"I think the team is doing a very systematic job of actually attacking the problem," added the Finn.

"I have spent quite a lot of time in the factory now talking to the designers, both myself and Lewis have been there, to talk to designers, and the people who are in change of next year's car already, and we shared our thoughts and views on what we thought the car was doing, and what we thought it needed. I think that is very crucial and the team is doing very well.

"We might not see the results instantly, and in some cases we might even see a step backwards as we realise that that was not the right way to go, but I think it is more important to find a good direction for next year while still pushing and optimising this year's car as much as we can."

And although McLaren's fortunes this year are a world away from its title charge in 2008, Kovalainen reveals that the attitude within the team is remarkably unchanged.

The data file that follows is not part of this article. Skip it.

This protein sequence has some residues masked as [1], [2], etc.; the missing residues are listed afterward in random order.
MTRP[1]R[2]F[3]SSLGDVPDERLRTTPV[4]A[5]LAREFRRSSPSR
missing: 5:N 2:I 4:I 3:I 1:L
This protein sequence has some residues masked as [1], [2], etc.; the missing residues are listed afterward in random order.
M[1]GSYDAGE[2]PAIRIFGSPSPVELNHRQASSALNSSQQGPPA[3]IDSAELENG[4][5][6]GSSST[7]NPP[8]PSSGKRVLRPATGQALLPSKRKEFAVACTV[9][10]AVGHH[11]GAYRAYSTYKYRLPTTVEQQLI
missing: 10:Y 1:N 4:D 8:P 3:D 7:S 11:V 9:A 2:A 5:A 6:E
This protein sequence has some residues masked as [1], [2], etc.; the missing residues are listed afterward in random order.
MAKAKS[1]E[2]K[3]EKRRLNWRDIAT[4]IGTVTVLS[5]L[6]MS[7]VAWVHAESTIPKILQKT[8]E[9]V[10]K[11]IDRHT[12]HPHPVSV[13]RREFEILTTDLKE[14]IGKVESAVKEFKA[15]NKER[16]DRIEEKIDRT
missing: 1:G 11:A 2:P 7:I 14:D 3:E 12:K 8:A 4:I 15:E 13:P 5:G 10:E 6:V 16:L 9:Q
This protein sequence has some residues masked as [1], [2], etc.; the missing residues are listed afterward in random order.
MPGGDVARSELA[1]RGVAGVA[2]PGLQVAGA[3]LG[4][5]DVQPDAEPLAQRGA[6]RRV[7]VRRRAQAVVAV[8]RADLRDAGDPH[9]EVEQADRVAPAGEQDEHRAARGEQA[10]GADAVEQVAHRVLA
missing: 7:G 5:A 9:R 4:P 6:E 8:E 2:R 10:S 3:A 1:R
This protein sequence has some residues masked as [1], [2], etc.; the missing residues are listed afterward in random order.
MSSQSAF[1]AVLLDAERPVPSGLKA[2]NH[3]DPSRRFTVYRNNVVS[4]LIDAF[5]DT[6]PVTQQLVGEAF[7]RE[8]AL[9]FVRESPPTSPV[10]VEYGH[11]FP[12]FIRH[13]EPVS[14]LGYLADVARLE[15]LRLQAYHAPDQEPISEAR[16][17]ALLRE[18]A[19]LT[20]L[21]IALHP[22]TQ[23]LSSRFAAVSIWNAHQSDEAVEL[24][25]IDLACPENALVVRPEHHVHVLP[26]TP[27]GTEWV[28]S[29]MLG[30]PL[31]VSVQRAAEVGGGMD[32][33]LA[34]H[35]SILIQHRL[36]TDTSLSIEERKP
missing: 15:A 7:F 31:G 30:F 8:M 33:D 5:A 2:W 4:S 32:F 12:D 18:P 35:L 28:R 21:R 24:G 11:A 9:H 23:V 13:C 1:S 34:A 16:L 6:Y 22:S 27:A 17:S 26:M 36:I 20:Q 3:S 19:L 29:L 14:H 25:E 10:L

"When things go well you still don't see the satisfaction in people - you don't see them relaxing and thinking that everything is good," he said. "Everybody is still always criticising everybody, and always you find the area where you can still improve - even last year.

"Now, it is just the same - it is still quite calm, analysing the problems, looking at the telemetry, looking at the data, and saying, 'okay, this is what is happening. What do we need to do now?'

"People are always asking questions, and it is attacking the problem in a similar way. It has surprised me a little bit when I went around the factory, talking to people, how this problem has been dealt with and how this team is attacking this problem.

"I think it is the same as it was last year when there were not such big problems, and I didn't realise it or pay that much attention, but now there are more problems I try to be more involved with the team, and see if I can help more and see how the team works.